This situation, I believe, has given post-1960s racial reform its most stun ning irony: Because difficult principles are themselves stigmatized as the demonic instruments of racism, white Americans and American institutions have had to betray the nation's best principles in racial reform in order to win back their own moral authority. For some thirty years now white redemp tion has required setting aside the very discipline of principles that has else where made America great.

If not principles, then what? The answer, in a word, is "deference." Stigma tized as racist, whites and American institutions have no moral authority over the problems they try to solve through race-related reform. They cannot address a problem like inner-city poverty by saying that government assis tance will only follow a show of such timeless American principles as self- reliance, hard work, moral responsibility, sacrifice, and initiative—all now stigmatized as demonic principles that "blame the victims" and cruelly deny the helplessness imposed on them by a heritage of oppression. Instead their racial reform must replace principle with deference. It must show white Ameri can authority deferring to the nation's racial tragedy out of remorse. And this remorse must be seen to supersede commitment to principles. In fact, any preoccupation with principles can only be read as a failure of remorse. "Caring," "compassion" "feeling," and "empathy" must be seen to displace principles in public policy around race.

But deference should not be read as an abdication of white American au thority to black American authority. American institutions do not let blacks, in the name of their oppressive history, walk in the front door and set policy.

It is important to remember that these institutions are trying to redeem their authority, not abdicate it. Their motivation is to fend off the stigma that weakens their moral authority. So deference is first of all in the interest of white moral authority, not black uplift. Certainly there may be genuine re morse behind it, but the deference itself serves only the moral authority of American institutions.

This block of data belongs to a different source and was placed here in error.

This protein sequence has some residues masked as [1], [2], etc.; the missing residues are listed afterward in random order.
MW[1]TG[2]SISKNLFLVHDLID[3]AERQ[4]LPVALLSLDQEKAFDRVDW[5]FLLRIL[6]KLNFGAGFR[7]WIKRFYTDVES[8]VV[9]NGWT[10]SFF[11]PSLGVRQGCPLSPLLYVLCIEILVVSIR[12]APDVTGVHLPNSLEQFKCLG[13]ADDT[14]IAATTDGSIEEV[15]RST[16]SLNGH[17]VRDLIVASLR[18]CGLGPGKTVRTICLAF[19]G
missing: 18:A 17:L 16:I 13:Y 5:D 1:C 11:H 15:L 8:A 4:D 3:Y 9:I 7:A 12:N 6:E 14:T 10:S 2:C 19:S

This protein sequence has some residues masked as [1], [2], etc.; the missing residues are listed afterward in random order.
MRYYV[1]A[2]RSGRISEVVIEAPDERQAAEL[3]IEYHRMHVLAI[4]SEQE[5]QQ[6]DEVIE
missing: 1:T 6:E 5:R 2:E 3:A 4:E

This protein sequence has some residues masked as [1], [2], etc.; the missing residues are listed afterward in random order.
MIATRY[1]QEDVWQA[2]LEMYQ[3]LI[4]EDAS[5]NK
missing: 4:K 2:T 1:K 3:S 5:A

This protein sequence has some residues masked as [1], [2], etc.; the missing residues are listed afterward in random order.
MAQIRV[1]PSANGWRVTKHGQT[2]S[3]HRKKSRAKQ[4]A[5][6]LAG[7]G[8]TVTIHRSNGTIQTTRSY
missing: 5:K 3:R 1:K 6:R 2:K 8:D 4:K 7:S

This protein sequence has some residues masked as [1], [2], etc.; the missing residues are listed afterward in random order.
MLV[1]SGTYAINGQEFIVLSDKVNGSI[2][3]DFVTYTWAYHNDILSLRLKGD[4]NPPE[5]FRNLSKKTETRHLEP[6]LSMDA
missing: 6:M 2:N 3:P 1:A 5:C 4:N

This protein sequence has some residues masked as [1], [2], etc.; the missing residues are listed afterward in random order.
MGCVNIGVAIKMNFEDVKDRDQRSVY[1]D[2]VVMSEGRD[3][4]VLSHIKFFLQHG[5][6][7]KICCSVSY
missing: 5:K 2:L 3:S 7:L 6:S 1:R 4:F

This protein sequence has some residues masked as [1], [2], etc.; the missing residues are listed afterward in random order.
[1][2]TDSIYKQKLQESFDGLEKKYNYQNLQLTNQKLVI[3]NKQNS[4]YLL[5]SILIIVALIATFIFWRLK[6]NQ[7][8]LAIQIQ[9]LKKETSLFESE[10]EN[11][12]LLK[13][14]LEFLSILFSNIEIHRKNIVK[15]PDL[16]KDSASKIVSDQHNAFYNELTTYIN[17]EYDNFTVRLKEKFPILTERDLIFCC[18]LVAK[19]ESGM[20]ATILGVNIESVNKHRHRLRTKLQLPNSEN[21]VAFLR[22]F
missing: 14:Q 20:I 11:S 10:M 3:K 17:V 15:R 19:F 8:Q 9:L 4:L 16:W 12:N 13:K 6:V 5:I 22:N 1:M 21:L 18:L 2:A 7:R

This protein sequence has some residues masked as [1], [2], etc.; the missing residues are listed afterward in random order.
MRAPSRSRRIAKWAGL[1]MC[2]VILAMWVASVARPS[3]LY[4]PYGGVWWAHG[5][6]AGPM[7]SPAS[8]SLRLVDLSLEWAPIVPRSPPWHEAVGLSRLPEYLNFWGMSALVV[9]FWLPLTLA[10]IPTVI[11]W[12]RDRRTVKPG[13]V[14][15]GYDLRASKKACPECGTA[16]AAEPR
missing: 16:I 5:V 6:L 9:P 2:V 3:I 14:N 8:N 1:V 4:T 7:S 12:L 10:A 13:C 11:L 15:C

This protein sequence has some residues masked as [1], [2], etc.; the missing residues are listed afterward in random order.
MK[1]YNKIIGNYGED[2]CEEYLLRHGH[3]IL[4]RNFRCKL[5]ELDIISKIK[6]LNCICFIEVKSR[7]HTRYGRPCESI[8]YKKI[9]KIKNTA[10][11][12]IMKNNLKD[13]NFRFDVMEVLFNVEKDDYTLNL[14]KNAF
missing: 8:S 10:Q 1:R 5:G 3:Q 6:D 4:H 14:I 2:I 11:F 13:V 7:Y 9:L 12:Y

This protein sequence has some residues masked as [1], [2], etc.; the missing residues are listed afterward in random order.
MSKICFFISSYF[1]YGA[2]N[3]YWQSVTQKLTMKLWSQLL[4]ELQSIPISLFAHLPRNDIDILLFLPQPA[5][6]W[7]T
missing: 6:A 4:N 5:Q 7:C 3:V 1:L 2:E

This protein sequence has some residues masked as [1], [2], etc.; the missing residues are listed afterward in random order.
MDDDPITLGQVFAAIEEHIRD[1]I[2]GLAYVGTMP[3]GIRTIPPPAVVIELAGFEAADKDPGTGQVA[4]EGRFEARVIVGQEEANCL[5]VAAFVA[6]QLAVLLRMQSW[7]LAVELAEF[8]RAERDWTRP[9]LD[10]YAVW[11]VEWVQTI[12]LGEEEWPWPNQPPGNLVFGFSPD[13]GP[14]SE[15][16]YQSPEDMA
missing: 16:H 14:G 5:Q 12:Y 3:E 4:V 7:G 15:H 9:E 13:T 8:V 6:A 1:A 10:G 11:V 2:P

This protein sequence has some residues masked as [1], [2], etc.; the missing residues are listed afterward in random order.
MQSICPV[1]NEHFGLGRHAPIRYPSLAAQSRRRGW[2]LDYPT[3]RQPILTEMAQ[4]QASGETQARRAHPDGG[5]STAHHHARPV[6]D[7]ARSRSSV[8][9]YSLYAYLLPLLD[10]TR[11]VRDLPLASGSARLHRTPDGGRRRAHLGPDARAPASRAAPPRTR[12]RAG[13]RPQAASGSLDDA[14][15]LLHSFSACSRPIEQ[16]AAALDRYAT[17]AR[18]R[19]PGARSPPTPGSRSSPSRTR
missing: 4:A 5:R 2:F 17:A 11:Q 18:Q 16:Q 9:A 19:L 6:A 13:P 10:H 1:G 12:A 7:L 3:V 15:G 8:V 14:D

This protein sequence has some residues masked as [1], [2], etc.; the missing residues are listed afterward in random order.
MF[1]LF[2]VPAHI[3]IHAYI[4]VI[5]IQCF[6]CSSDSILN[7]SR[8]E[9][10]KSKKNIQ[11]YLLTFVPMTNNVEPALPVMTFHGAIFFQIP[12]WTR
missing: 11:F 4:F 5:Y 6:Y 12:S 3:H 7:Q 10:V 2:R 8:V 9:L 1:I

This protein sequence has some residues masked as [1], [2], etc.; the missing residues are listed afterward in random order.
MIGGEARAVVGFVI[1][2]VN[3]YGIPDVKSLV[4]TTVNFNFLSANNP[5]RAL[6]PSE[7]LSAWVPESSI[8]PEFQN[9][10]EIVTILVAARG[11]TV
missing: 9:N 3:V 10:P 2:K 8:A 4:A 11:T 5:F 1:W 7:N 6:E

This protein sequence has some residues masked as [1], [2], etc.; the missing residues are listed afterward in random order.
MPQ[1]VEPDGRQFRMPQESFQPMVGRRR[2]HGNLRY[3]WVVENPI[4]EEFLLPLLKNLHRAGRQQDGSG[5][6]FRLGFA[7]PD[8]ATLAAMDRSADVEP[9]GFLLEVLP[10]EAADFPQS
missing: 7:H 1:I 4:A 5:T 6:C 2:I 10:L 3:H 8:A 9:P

And this deference is always a grant of license—relief from the sacrifice, struggle, responsibility, and morality of those demanding principles that healthy communities entirely depend on. And virtually all race-related re form since the 1960s has been defined by deference. This reform never raises expectations for blacks with true accountability, never requires that they actu ally develop as Americans, and absolutely never blames blacks when they don't develop. It always asks less of blacks and exempts them from the expec tations, standards, principles, and challenges that are considered demanding but necessary for the development of competence and character in others. Deferential reform -- everything from welfare to affirmative action to multiculturalism -- is the license to be spared the rigors of development. And at its heart is a faith in an odd sort of magic—that the license that excuses people from development is the best thing for their development.

Nowhere in the ancient or modern world—except in the most banal utopian writing -- is there the idea that people will become self-sufficient if they are given a lifetime income that is slightly better than subsistence with no requirement either to work or to educate themselves. Nowhere is there the idea that young girls should be subsidized for having children out of wedlock, with more money for more children. And yet this is precisely the form of welfare that came out of the 1960s -- welfare as a license not to develop. Out of deference this policy literally set up incentives that all but mandated inner- city inertia, that destroyed the normal human relationship to work and family, and that turned the values of hard work, sacrifice, and delayed gratification into a fool's game.

Deferential policies transform black difficulties into excuses for license. The deferential policy maker looks at the black teen pregnancy problem with remorse because this is what puts him on the path to redemption. But this same remorse leads him to be satisfied by his own capacity to feel empathy, rather than by the teenage girl's achievement of a higher moral standard. So he sets up a nice center for new mothers at her high school, thereby advertis ing to other girls that they too will be supported -- and therefore licensed—in having babies of their own. Soon this center is full, and in the continuing spirit of remorse, he solicits funds to expand the facility: It was not joblessness that bred the black underclass; it was thirty five years of deference.